Countdown to the Cup: Second Life
Todd Pletcher, his assistant Mike McCarthy, agent Ron Anderson, and clocker/bloodstock agent Gary Young were having dinner at a Mexican restaurant back in November of 2007, when Pletcher turned to Young and said, “I need to buy a horse who will absolutely win the next time I run it.”
Pletcher was looking for a horse for Candy DeBartolo, wife of former San Francisco Forty Niners owner Edward DeBartolo Jr.
Young had been eyeing an unraced 2-year-old filly trained by Dan Hendricks named Life At Ten, who had been plagued by minor injuries and actually had just been sold privately less than two months earlier. Young was impressed by the way she had been training and was waiting to unload on her at the windows when she debuted.
That debut came on Nov. 10 at Hollywood Park. Sent off at 14-1, Life At Ten closed well to finish second in a sharp 1:09.80 for the six furlongs.
Young was confident she was a lock to win her next race and felt she was exactly what Pletcher was looking for.
“I just bet my lungs on a filly last week that ran second and will absolutely break her maiden next time out,” Young told Pletcher.
Pletcher was interested and had Young contact Hendricks to make an offer. Life At Ten was about to have her third owner in two months.
But before continuing, it’s best to look back at Life At Ten’s early days, which were far from uneventful. The daughter of Malibu Moon was bred in Kentucky by Nickelback Farm and consigned to the 2006 Keeneland September yearling sale by Legacy Bloodstock as agent, selling far into the sale, as Hip No. 4173.
Mark Toothaker, one of Legacy’s partners, said the filly’s sale actually was a bank transaction, and that they sold her for a bank that had taken possession of her.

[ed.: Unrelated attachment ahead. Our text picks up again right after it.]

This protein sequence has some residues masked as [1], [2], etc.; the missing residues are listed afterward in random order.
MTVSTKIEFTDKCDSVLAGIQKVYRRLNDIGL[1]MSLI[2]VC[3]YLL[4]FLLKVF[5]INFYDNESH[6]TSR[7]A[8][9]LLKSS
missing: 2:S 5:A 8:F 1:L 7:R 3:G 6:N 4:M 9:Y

All horses had to be vetted within 10 days of the sale, and when the filly was vetted, Legacy’s Tommy Eastham and Toothaker were crushed to find out her X-rays were as Toothaker said, “A train wreck.”
“Here we had this big, strong, beautiful filly ready to sell, and we were sick over it,” Toothaker said. “She had OCD stifles and other little nitpicky stuff.”
Veterinarians said it was cosmetic and wouldn’t affect her as a racehorse. But it still kept her price way down. They had her valued at $150,000 and she sold for only $35,000.
One person who was attracted to the big, leggy filly was Ben Craft, a blacksmith and pinhooker, whose grandfather was Rex Ellsworth, the owner and breeder of Swaps.
By selling so late in the sale, it put her in Craft’s price range, which usually tops off between $40,000 and $50,000.
As it turned out, Craft was able to get her for $35,000, but discovered her issues after the sale. Craft, too, was told it was pretty much a “cosmetic X-ray issue” and would not affect her performance on the racetrack. But because it was not attractive to look at it on the X-ray, Craft was afraid it would keep her price down when he pinhooked her at the Barretts 2-year-old sale the following year.
As the sale neared, the filly, who Craft named Unreadable, had been training super, but quickly started going backwards, which had nothing to do with her ankle issue. She began to tail off in her training, and it was discovered she had a tibia problem, not unlike bucked shins in that it eventually heals up 100 percent.
After taking her out of the Barretts sale, Craft turned her out, and eventually tried to sell her privately, but was turned down. He then sent her to trainer Anthony Saavedra, while continuing to look for a buyer.
Near the end of September, Craft contacted bloodstock agent Alex Solis II and told him, “I got a filly I think you might like.” Solis said he’d take a look at her, and watched her work three-eighths, but before he committed to anything, he wanted Craft to send her to Hendricks, because Hendricks’ assistant trainer, Cisco Alvarado, was "really good on the back of a horse" and Solis wanted him to breeze the filly.
After she breezed a solid half-mile, Solis told Hendricks, “Dan, work her with someone good. Let’s test the filly and see if she can run at all.”
So, Hendricks worked her five-eighths with his good 2-year-old, Beresford, who had finished a fast-closing fourth to Dixie Chatter in the grade I Norfolk Stakes. When Alvarado came back, he said, “Alex, you got to buy this filly.”